I am having a hard time studying and I am a visual learner. How could I visually imagine a (group) homomorphism $$\mathbb{Z}_{12} \to \mathbb{Z}_3?$$

Also, if the question states that the map $f$ is a group homomorphism such that $f(1)=2$, how could I find the kernel $K$ of $f$?

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    $\begingroup$ If $f(1)=2$ then $f(1+1)=2+2=1$ and $f(1+1+1)=0$. What else gets mapped to $0$? $\endgroup$ – André Nicolas Feb 4 '15 at 5:35
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    $\begingroup$ Supposing that by $\Bbb Z_n$ you mean the integers modulo $n$, there are $3^{12}=531441$ different such maps. They all look different, so one cannot answer this question unless you indicate what map you mean. You later say "homomorphism" but that depends on what kind of structure you are giving to $\Bbb Z/n\Bbb Z$: group, ring, other? The tag "abstract-algebra" is not helpful either here. In fact no ring homomorphism satisfies $f(1)=2$, so probably you mean homomorphism of additive groups $\endgroup$ – Marc van Leeuwen Feb 4 '15 at 5:35
  • $\begingroup$ It was a question on my textbook under section Isomorphism Theorems (Advanced Group Theory) $\endgroup$ – Lilmaymay4 Feb 4 '15 at 5:43
  • $\begingroup$ @Lilmaymay4 I've rewritten the question to be a little more specific (and to address Marc's well-placed comments). Please adjust/revert the changes if I misrepresented your intention. $\endgroup$ – Travis Willse Feb 4 '15 at 5:58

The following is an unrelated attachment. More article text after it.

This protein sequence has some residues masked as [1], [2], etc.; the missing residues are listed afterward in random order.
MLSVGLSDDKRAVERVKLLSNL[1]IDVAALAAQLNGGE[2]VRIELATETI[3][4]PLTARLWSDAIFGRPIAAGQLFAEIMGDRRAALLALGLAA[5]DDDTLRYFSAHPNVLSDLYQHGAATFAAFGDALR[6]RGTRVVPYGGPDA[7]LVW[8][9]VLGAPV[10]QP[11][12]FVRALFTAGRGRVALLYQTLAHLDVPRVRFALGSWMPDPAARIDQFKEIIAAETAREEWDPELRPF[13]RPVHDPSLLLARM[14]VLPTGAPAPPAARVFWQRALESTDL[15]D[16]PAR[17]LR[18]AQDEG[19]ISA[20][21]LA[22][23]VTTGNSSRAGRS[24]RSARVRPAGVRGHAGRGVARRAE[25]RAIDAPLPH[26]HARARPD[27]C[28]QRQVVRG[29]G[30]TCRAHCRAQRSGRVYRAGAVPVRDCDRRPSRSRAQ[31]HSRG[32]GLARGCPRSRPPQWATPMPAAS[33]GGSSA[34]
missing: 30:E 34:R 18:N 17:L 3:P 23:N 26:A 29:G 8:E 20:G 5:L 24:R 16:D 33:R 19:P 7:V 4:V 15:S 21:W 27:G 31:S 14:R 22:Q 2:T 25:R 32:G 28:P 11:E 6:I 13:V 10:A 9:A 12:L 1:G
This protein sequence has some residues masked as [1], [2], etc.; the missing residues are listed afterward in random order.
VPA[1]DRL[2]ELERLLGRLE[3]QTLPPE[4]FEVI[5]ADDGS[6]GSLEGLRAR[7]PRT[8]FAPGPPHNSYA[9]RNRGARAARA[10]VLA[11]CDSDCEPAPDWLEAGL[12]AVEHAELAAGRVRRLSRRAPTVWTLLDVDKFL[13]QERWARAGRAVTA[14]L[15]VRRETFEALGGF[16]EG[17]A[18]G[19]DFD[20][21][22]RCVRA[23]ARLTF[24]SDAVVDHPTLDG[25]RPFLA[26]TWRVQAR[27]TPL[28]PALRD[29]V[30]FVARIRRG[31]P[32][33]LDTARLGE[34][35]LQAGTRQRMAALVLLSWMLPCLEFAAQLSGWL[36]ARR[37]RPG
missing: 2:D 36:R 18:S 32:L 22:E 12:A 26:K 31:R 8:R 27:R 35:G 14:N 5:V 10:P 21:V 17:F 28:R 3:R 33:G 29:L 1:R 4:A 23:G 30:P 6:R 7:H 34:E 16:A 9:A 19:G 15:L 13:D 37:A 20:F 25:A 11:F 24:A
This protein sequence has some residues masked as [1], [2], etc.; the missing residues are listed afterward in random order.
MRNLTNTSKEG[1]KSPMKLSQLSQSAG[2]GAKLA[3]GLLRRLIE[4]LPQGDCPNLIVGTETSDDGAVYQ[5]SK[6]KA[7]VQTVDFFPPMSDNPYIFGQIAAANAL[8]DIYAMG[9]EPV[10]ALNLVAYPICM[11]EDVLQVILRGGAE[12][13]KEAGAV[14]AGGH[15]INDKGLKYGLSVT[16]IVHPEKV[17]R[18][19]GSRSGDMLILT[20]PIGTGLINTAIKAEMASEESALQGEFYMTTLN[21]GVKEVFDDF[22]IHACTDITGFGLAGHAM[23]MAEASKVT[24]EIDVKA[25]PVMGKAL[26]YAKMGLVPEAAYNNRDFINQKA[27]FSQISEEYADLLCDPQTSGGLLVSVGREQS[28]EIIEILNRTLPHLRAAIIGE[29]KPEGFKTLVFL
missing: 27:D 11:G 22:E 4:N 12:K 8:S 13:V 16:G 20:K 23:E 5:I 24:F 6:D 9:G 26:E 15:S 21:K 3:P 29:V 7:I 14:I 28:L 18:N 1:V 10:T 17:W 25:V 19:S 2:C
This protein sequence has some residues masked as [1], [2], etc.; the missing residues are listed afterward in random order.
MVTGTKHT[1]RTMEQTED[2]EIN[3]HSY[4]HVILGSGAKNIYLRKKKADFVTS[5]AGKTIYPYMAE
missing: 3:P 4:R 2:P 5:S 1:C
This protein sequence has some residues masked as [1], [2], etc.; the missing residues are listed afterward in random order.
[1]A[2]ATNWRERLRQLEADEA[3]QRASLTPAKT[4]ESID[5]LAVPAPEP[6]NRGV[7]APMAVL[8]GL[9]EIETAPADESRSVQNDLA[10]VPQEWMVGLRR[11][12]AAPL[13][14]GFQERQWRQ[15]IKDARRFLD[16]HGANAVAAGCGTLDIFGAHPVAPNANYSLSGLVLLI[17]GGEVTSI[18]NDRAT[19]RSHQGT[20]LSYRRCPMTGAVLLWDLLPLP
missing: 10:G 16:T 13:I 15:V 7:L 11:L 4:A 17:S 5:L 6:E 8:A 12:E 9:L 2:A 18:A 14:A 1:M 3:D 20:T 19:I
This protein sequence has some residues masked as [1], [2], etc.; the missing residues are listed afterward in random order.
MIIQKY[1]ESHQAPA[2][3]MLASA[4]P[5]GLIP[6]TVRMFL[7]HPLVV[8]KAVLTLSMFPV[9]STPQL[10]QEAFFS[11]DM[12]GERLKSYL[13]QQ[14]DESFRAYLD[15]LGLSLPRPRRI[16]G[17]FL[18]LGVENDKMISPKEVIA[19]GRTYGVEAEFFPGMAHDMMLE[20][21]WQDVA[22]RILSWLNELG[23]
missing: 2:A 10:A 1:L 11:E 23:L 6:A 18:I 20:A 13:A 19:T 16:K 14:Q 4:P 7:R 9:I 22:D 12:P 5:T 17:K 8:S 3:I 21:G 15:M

• $\begingroup$ @MarcvanLeeuwen Aw, come on. $\endgroup$ – Pedro Tamaroff Feb 4 '15 at 6:01

I find it useful to imagine the group $\mathbb{Z}_n$ a group of rotations (of, e.g., the plane) by multiples of $\frac{1}{n}$ revolution, that is, by multiples of $\frac{2\pi}{n}$ radians, so that $[k] \in \mathbb{Z}_n$ corresponds to a (say, anticlockwise) rotation by $\frac{2 \pi k}{n}$ radians.

Since $\mathbb{Z}_n$ is cyclic, any group homomorphism $f: \mathbb{Z}_n \to H$ is determined by $f(1)$. This leaves three candidate maps, namely - the map defined by $f([1]) = [0]$, which is just the zero homomorphism $f([n]) := 0$, - the map defined by $f([1]) = [1]$, - the map defined by $f([1]) = [2]$.

Per the above mnemonic, we can regard $[1] \in \mathbb{Z}_{12}$ as an anticlockwise rotation by $\frac{1}{12}$ of a revolution, or $\frac{\pi}{6}$ radians, and, e.g., $[2] \in \mathbb{Z}_{3}$ as an anticlockwise rotation by $\frac{2}{3}$ of a revolution, or $\frac{4\pi}{3}$ radians. So, using that $f$ is a group homomorphism, so that $f([n]) = n \cdot f([1])$ we can think of $\phi$ as the map that takes a given rotation in $\mathbb{Z}_{12}$ and applies it $\frac{\frac{2}{3} \text{ rev}}{\frac{1}{12} \text{ rev}} = 8$ times, which by construction is always a rotation in $\mathbb{Z}_3$ so imagined.

(As a word of warning, this is a convenient way to think about finite cyclic groups, but if one wants to think about $\mathbb{Z}_3$ sitting inside $\mathbb{Z}_{12}$ the way we did here, one must specify that one is using this mnemonic; indeed, there is more than one way to put $\mathbb{Z}_3$ into $\mathbb{Z}_{12}$ in a way that respects group multiplication.)

Thinking of a group as we did here as a set of (linear) transformations of some vector space, by the way, is a (the) central idea of representation theory, which has proved to be an immensely powerful too for understanding groups.


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